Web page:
Among these was a new way of understanding the history of art. The organizers of the Armory Show-Walt Kuhn, Arthur B. Davies, and Walter Pach, all of them members of the Association of American Painters and Sculptors-spent months in Europe surveying the latest developments and securing loans for the show. They took their lead from a series of large-scale exhibitions held in London (1911 and 1912) and Cologne, Germany (1912), whose purpose was to ground modernism in a longer perspective reaching back to the early nineteenth century. Artists such as Goya, Ingres, and Delacroix now appeared as grandfather figures; their interest in "plastic values" - the internal composition of line and volume which, wedded to content, offered the artist a new form of communication-gained them a place in the modernist pantheon. They were followed by Corot, Manet, and the Impressionists, opening into a now familiar canon of artists linked to a heroic history of modernism.
Framing the history of modernism in this way validated a tradition of artistic experimentation. Modernism found a place not only in the longer history of European culture but in an American history of revolutionary change from old to new orders. The organizers of the Armory Show took as their symbol the uprooted pine used on the flag that the rebelling colonists from Massachusetts carried into battle. Mabel Dodge, already immersed in modernism through her friendships with Gertrude Stein and others, compared the Armory Show to the signing of the Declaration of Independence. Dodge's euphoria exposed a wider faith in the transatlantic nature of modernism, transcending national identities. For her, the Armory Show signaled a triumph of the new over the stultified cultures of both Europe and the United States. Echoing this vision, the collector John Quinn insisted that Americans need not react defensively to the lessons of the Armory Show: "Tonight will be a red-letter night in the history not only of American but of all modern art."4 On the closing night, fueled by bottles of champagne, and accompanied by a fife and drum corps, artists, guards, and onlookers snake-danced their way through the exhibition, cheering the paintings.
Modernism was more than the latest import from Europe, however. It fundamentally transformed the way people saw. As Quinn wrote afterwards, "When one leaves this exhibition one goes outside and sees the lights streaking up and down the tall buildings and watches their shadows, and feels that the pictures that one has seen inside after all have some relations to the life and color and rhythm and movement that one sees outside."5 Yet not everyone was prepared to accept the overthrow of the naturalistic language of representation evident at the Armory Show. Conservative members of the National Academy such as Kenyon Cox saw the new art as "the total destruction of the art of painting,"6 a form of individualism that challenged received cultural authority. Humorists ridiculed the strange new styles, calling Cubism "an explosion in a shingle factory." Some, respecting the authority the new art carried with critics, were prepared to accept it on trust as the prelude to serious and original work by American artists, to paraphrase ex-president Theodore Roosevelt's skeptical reaction to the exhibition. No doubt, a feeling of cultural inferiority propelled a desire to understand, along with frustrated outbursts.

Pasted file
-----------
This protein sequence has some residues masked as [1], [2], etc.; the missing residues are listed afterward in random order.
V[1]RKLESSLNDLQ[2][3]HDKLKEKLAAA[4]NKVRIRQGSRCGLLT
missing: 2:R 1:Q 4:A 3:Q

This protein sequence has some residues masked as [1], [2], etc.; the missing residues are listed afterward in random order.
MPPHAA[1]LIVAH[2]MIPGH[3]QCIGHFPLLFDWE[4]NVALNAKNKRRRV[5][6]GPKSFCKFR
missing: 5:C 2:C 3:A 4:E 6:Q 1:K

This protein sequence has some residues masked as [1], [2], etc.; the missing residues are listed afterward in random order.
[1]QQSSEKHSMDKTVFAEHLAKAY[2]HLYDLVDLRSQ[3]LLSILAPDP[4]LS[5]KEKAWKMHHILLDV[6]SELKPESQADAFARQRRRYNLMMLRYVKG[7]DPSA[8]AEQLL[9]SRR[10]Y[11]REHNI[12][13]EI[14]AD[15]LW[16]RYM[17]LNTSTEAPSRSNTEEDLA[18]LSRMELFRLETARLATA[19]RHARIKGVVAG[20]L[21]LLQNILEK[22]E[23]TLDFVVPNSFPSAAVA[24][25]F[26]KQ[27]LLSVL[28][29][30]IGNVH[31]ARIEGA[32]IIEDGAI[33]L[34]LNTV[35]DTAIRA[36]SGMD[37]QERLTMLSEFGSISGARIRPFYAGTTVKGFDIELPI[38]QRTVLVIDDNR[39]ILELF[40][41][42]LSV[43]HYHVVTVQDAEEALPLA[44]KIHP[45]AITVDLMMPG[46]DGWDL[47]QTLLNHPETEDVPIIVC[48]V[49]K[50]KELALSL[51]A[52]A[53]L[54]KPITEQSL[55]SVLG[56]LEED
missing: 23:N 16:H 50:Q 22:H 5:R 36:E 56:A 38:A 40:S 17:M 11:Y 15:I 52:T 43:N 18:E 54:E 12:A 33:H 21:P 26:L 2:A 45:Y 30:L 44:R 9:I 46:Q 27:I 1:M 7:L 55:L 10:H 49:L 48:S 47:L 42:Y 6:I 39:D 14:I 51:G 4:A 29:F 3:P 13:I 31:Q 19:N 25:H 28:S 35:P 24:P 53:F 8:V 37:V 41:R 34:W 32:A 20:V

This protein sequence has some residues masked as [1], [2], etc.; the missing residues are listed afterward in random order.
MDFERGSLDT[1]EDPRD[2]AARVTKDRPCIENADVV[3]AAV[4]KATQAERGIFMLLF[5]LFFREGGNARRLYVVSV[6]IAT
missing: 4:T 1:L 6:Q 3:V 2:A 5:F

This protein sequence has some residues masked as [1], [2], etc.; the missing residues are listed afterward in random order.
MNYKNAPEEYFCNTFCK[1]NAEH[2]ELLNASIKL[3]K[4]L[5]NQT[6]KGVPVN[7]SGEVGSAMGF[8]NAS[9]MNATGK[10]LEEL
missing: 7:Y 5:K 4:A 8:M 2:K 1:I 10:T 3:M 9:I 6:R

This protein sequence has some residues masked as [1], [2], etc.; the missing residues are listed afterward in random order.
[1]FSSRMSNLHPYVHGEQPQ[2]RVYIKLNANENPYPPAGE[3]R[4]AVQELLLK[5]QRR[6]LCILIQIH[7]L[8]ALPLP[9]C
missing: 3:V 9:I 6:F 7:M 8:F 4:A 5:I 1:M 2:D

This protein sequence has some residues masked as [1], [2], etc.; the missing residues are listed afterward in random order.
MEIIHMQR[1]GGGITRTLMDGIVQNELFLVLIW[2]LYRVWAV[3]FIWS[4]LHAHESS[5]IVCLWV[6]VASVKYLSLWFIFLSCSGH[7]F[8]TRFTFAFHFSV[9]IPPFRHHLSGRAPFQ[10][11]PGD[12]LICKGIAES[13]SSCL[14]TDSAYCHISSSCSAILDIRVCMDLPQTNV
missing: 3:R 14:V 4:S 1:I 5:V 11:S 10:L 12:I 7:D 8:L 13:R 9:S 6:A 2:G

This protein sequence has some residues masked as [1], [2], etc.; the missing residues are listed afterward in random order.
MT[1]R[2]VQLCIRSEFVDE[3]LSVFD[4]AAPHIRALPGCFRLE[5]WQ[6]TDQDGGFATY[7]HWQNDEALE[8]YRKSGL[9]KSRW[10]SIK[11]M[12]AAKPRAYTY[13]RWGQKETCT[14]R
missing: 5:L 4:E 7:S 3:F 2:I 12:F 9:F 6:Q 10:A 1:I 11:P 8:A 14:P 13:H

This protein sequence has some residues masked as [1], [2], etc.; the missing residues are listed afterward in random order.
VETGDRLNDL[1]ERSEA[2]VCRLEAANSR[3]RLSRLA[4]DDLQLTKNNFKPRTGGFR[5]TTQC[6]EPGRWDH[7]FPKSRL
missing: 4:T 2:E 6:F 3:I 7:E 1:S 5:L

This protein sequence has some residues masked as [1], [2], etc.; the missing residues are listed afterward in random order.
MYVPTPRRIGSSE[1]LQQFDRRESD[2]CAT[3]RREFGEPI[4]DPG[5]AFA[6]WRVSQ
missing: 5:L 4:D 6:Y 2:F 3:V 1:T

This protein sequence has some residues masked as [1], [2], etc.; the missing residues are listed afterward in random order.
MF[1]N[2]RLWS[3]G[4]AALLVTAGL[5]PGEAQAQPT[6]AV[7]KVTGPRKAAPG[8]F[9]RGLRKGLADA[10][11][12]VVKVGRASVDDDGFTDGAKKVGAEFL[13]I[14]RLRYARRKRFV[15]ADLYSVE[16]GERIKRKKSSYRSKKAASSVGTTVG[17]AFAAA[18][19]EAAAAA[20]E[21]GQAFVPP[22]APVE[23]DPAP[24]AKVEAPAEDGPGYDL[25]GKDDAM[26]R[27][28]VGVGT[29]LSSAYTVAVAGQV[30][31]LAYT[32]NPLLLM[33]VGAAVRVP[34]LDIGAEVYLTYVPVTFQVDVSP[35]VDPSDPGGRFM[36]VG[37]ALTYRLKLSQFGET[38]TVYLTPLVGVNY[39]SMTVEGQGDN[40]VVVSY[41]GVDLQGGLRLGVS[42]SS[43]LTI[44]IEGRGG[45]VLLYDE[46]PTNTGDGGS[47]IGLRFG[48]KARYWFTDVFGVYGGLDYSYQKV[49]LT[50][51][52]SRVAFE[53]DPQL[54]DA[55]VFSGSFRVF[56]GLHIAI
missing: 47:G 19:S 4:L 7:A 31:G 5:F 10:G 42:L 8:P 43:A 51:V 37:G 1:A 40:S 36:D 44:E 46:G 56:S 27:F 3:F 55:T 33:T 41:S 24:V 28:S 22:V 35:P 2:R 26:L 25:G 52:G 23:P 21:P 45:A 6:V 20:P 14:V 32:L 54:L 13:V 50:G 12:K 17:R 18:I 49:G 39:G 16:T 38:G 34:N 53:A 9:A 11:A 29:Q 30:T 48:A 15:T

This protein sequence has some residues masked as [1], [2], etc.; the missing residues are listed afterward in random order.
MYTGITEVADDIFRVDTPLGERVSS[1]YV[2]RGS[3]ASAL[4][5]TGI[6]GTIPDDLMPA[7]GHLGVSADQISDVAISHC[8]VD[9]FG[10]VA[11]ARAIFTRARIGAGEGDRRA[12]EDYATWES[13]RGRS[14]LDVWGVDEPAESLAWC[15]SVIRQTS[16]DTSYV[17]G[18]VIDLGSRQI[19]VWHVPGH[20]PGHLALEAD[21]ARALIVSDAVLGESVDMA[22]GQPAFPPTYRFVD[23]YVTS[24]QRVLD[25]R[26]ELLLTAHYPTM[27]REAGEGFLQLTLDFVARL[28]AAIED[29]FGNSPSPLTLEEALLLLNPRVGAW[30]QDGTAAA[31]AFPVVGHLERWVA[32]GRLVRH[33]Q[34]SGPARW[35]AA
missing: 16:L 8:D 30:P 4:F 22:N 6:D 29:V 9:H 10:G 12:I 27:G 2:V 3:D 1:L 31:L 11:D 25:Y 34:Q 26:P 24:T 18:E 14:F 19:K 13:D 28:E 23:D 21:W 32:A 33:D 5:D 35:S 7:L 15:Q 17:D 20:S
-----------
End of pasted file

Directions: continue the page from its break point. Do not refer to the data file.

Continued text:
DUCHAMP'S NUDE DESCENDING A STAIRCASE NO. 2. One of the great sensations of the Armory exhibition was Marcel Duchamp's (1887-1968) Nude Descending a Staircase no. 2 (fig. 13.4). As the high-end gossip magazine Vanity Fair reported, "it was discussed at dinner parties, at dances, ... in editorials . .. . It caused more disputes than politics.''7 What was so troubling about the painting? Nude Descending was inspired not only by Duchamp's interest in Cubism but also by his fascination with stop-action photography as it developed simultaneously on both sides of the Atlantic. His painting was a shocking departure from the venerable tradition of the nude in European culture, in which the body is shown as a sensuous unity. In place of "the human form divine" is a series of overlapping planes, reduced to underlying geometries. The movement of the body is rendered into component parts that resemble the rhythms of a machine. And-most disturbing- Duchamp's nude is neither identifiably male nor female , suggesting, once again, the genderless character of a machine. Behind Duchamp's concept were the photographs of Jules Etienne Marey in France, and Eadweard Muybridge in the United States (see fig. n.28), which broke continuous movement down into discrete photographic moments. Working on opposite sides of the Atlantic, these photographers brought two modes of seeing into dramatic confrontation: analytic vision-furnished by the camera-and the organic language of the body. But it was a European artist Duchamp-who explored the implications of this shift in perspective on traditional notions of the body. Muybridge demonstrated the capabilities of photography to seize an image of life from the stream of perception, allowing study, analysis, understanding, and a renewal of vision. By the mid-1920s, stop-action could capture bullets passing through soap bubbles, at exposure times of 1/3,000,000 of a second.8 Yet many among those who celebrated Muybridge's achievement in.the realm of technology repudiated its applications to art, demonstrating once again the considerable gap between artistic/ aesthetic culture in the United States and the scientific and social energies that would shape the nation in the twentieth century. Duchamp's Nude reunited the divided spheres of art and machine, and offered an alternative version of a new modern American art untethered from earlier histories.